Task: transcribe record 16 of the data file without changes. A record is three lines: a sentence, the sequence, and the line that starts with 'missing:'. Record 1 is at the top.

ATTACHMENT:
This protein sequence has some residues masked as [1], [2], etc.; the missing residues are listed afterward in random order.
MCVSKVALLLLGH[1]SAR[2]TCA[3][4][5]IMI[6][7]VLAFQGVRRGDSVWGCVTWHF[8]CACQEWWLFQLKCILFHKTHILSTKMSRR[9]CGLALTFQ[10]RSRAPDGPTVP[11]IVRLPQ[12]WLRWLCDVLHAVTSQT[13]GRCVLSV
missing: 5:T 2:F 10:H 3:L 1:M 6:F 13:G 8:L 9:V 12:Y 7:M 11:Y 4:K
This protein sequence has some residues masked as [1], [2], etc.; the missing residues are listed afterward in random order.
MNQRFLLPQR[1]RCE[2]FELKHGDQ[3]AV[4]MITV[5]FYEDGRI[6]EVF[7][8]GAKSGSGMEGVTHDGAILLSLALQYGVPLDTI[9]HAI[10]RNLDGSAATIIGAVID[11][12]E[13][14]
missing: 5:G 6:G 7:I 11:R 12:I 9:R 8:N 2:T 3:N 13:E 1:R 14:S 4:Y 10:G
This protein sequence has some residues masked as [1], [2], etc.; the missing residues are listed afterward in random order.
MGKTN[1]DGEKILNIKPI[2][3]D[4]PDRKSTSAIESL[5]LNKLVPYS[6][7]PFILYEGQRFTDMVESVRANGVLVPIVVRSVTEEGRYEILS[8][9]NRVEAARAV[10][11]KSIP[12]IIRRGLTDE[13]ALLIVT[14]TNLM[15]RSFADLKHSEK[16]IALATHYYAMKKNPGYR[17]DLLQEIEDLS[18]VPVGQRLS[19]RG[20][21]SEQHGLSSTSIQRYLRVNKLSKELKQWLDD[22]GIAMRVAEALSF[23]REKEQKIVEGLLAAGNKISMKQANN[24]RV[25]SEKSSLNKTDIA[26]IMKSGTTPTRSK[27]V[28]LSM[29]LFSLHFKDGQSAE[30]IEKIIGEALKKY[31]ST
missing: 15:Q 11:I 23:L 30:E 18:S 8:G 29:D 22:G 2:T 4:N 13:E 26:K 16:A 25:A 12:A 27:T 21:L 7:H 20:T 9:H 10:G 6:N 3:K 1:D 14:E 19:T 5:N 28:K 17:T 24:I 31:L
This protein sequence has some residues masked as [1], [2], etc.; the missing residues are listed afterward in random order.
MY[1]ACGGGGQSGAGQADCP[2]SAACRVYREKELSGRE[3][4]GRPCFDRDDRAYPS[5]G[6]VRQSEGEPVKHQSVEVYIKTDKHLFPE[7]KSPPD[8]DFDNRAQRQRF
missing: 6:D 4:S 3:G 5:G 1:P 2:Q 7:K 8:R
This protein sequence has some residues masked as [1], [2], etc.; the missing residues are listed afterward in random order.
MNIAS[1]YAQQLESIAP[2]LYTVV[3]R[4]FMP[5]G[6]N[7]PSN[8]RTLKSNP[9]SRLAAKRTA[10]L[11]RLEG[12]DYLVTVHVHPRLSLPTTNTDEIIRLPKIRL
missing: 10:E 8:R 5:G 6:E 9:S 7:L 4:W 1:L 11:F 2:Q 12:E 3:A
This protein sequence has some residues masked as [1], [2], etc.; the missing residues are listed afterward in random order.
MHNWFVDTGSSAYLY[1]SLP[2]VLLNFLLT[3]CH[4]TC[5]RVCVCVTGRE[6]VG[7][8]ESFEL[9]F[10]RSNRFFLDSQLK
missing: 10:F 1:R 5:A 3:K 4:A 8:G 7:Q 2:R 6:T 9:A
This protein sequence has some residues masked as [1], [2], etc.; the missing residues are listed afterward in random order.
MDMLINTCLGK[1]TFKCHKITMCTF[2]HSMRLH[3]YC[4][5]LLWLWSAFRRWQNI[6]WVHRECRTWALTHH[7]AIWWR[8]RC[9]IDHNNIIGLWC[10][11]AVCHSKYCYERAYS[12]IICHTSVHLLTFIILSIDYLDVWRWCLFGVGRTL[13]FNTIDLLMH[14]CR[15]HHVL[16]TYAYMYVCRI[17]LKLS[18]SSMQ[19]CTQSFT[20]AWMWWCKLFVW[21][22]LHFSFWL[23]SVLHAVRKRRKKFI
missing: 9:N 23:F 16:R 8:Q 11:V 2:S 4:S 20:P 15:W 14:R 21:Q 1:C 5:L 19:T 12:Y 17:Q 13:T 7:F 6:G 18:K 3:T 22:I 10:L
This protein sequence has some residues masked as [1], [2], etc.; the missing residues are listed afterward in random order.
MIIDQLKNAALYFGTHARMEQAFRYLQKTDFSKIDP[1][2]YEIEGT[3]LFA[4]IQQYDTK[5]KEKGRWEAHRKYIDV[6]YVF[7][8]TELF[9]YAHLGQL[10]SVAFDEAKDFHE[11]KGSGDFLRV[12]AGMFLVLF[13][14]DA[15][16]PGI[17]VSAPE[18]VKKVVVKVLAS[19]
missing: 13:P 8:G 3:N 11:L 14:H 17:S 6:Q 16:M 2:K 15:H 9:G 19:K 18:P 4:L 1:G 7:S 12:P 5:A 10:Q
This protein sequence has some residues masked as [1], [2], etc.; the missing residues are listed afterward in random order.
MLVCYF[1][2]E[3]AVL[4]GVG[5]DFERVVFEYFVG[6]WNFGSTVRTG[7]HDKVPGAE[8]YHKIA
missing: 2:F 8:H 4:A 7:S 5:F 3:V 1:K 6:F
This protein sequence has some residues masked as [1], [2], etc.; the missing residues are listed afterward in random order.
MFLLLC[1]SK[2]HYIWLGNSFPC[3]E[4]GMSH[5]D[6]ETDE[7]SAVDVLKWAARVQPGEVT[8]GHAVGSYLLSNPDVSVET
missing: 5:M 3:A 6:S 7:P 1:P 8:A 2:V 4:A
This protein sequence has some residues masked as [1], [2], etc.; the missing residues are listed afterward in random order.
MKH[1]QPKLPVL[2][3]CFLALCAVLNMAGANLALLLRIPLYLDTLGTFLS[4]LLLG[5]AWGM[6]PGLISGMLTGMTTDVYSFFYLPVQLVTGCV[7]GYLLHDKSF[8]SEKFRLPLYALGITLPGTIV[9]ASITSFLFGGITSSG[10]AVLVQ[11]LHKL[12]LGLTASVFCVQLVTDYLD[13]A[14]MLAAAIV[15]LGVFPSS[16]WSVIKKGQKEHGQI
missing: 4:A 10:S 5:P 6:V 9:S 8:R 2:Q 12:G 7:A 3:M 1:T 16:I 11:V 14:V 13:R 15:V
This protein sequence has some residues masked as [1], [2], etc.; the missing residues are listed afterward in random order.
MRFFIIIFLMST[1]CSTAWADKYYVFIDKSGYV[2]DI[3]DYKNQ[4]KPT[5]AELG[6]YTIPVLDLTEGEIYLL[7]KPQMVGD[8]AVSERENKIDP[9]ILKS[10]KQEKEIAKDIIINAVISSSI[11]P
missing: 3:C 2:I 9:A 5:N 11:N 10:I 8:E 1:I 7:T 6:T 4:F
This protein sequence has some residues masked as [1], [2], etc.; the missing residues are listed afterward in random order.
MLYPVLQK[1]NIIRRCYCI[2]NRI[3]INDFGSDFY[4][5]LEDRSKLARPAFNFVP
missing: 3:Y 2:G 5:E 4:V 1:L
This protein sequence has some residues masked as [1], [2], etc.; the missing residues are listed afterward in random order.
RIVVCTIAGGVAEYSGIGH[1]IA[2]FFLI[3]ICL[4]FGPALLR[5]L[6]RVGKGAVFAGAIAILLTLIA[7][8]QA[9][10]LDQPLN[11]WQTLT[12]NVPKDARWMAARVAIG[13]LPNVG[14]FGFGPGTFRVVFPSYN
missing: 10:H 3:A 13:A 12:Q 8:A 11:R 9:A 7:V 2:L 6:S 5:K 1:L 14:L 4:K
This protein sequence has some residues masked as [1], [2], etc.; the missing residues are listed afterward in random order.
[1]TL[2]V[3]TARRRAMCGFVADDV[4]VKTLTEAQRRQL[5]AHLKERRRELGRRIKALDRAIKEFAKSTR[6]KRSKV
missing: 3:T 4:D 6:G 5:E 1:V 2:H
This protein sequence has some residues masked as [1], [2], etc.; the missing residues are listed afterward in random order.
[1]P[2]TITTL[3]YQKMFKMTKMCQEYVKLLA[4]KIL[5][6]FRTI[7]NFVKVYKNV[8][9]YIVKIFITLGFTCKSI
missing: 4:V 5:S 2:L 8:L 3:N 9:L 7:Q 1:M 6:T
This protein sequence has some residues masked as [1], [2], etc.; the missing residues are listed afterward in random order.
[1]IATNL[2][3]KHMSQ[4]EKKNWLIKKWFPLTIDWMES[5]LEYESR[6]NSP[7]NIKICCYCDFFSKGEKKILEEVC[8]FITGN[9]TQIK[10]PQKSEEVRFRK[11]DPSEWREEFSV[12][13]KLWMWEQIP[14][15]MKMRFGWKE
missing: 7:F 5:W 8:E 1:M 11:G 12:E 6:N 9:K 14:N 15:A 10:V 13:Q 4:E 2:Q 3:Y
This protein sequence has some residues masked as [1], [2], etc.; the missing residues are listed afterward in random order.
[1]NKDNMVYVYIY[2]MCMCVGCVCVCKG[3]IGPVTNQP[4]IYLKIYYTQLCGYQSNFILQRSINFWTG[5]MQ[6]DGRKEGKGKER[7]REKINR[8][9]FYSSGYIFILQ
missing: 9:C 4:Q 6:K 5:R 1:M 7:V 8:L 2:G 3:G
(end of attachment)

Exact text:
This protein sequence has some residues masked as [1], [2], etc.; the missing residues are listed afterward in random order.
[1]P[2]TITTL[3]YQKMFKMTKMCQEYVKLLA[4]KIL[5][6]FRTI[7]NFVKVYKNV[8][9]YIVKIFITLGFTCKSI
missing: 4:V 5:S 2:L 8:L 3:N 9:L 7:Q 1:M 6:T